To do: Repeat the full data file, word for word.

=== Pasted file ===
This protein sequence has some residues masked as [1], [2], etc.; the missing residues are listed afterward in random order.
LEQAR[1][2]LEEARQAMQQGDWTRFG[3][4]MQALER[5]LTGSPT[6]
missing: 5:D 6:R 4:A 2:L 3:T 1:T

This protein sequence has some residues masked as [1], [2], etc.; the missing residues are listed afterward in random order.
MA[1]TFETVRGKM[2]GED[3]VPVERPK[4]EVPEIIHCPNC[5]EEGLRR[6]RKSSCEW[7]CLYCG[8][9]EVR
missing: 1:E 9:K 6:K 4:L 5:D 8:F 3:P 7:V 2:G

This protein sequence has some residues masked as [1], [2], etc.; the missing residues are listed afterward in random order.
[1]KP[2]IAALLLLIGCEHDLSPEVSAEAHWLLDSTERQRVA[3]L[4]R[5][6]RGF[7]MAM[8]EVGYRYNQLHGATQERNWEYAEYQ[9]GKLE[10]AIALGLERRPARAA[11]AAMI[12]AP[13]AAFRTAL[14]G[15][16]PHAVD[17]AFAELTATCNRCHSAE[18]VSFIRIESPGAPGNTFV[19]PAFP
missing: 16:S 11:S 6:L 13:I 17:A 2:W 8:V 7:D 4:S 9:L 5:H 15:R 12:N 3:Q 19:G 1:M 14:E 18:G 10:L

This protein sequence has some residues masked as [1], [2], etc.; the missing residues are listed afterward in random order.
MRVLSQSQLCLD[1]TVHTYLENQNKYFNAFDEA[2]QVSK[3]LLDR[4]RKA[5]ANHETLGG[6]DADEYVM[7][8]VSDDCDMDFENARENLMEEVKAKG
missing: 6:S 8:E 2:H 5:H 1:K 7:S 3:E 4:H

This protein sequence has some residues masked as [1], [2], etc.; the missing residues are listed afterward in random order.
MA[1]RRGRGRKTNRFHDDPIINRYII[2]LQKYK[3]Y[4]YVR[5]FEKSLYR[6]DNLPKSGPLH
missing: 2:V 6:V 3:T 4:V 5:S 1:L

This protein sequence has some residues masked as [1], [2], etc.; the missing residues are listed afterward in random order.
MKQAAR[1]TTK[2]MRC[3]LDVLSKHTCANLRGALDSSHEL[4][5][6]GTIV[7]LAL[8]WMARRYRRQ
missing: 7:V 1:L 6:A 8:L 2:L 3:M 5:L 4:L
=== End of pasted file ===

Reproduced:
This protein sequence has some residues masked as [1], [2], etc.; the missing residues are listed afterward in random order.
LEQAR[1][2]LEEARQAMQQGDWTRFG[3][4]MQALER[5]LTGSPT[6]
missing: 5:D 6:R 4:A 2:L 3:T 1:T

This protein sequence has some residues masked as [1], [2], etc.; the missing residues are listed afterward in random order.
MA[1]TFETVRGKM[2]GED[3]VPVERPK[4]EVPEIIHCPNC[5]EEGLRR[6]RKSSCEW[7]CLYCG[8][9]EVR
missing: 1:E 9:K 6:K 4:L 5:D 8:F 3:P 7:V 2:G

This protein sequence has some residues masked as [1], [2], etc.; the missing residues are listed afterward in random order.
[1]KP[2]IAALLLLIGCEHDLSPEVSAEAHWLLDSTERQRVA[3]L[4]R[5][6]RGF[7]MAM[8]EVGYRYNQLHGATQERNWEYAEYQ[9]GKLE[10]AIALGLERRPARAA[11]AAMI[12]AP[13]AAFRTAL[14]G[15][16]PHAVD[17]AFAELTATCNRCHSAE[18]VSFIRIESPGAPGNTFV[19]PAFP
missing: 16:S 11:S 6:L 13:I 17:A 2:W 8:V 7:D 4:S 9:L 5:H 15:R 12:N 3:Q 19:G 1:M 14:E 18:G 10:L

This protein sequence has some residues masked as [1], [2], etc.; the missing residues are listed afterward in random order.
MRVLSQSQLCLD[1]TVHTYLENQNKYFNAFDEA[2]QVSK[3]LLDR[4]RKA[5]ANHETLGG[6]DADEYVM[7][8]VSDDCDMDFENARENLMEEVKAKG
missing: 6:S 8:E 2:H 5:H 1:K 7:S 3:E 4:H

This protein sequence has some residues masked as [1], [2], etc.; the missing residues are listed afterward in random order.
MA[1]RRGRGRKTNRFHDDPIINRYII[2]LQKYK[3]Y[4]YVR[5]FEKSLYR[6]DNLPKSGPLH
missing: 2:V 6:V 3:T 4:V 5:S 1:L

This protein sequence has some residues masked as [1], [2], etc.; the missing residues are listed afterward in random order.
MKQAAR[1]TTK[2]MRC[3]LDVLSKHTCANLRGALDSSHEL[4][5][6]GTIV[7]LAL[8]WMARRYRRQ
missing: 7:V 1:L 6:A 8:L 2:L 3:M 5:L 4:L